Comments: It's Big Ball Of Cheese Day

Anne: you know, news days like this one make me think that technocratic autocracy isn't the worst idea humanity's ever had.

But without a serious ethical cleansing, US politics is in serious danger of implosion. I mean that: we are witnessing a crucial stage from which we can recover or we can descend into full-fledged kleptocracy. I fear.

Posted by Jonathan Dresner at July 20, 2004 01:56 PM

There are days (many of them) when the idea of sticking my head back into the political sand and refusing to know what's going on, well, there are days when that sounds like an exceptionally good idea.

The more I read of this country's history, especially from the last hundred years, the more I realize that not only are we not who I was pretending we were, we were never even close.

I may not be able to make any difference, but I refuse to go down without a fight.

Posted by Anne at July 20, 2004 02:29 PM

Potato chips taste good but they are bad for me. They are quick snack food, full of salt and carbohydrates that break down quickly in my body. They are addictive. They don't give me the nutrients my body needs.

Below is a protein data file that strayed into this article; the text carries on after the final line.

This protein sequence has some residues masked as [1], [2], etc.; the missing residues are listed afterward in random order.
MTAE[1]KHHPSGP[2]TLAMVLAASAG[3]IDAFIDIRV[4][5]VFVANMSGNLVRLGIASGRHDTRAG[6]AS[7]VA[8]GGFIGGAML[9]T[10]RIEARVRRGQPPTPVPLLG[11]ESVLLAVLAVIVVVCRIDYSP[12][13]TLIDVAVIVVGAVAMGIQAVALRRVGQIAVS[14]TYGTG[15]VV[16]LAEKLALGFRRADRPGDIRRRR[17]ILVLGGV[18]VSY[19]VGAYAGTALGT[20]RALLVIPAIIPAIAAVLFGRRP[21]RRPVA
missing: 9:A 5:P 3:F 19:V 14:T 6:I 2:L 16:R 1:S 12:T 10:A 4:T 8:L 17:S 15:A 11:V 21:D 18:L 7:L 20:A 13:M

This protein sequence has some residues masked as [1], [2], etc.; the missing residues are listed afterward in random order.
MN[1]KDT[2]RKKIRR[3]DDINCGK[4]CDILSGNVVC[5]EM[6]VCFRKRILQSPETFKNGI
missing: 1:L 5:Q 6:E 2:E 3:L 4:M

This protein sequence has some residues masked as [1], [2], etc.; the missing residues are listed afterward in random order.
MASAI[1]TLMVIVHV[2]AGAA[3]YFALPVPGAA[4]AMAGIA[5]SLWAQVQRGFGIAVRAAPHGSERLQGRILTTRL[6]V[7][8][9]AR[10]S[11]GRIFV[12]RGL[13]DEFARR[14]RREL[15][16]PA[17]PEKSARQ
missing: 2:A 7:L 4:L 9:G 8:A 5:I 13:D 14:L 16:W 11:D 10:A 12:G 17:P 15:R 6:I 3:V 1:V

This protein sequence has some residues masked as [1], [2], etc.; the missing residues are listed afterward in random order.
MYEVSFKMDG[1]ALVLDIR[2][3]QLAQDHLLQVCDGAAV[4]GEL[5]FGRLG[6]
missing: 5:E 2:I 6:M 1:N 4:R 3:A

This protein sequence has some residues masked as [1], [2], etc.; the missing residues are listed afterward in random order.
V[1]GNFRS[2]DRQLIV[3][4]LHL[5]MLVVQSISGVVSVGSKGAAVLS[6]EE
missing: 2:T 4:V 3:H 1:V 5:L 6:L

Avendon Carol writes in a literary style similar to potato chips - brief, quick, tasty sentences that get me to click through to the stories she links. But she doesn't give me enough information for me to determine if I'll be interested, so I end up clicking through to stories that don't interest me. So I've been forcing myself not to read her site. Her posts are tasty, but they are addctive without necessarily giving me the stories I'm actually interested in.

I've noticed that lately you've been drifting toward a similar style. I hope you don't go all the way down that road. I like your longer, more thoughtful pieces.

Posted by Lawrence Krubner at July 20, 2004 05:32 PM

"The more I read of this country's history, especially from the last hundred years, the more I realize that not only are we not who I was pretending we were, we were never even close."

I was raised by radical left parents, so I was never able to have a period of innocense about America. I'm 37 years old, and I am as close to being a red baby as anyone of my generation, that I've met so far. Rather, my adult life has been a movement in the opposite direction - finding out how much good America has done the world. As I read history books, I'm constantly surprised by how much real good America did in every field and on every continent. The bad stuff never surprises me as I was raised to expect it, but the good is a constant, unexpected delight.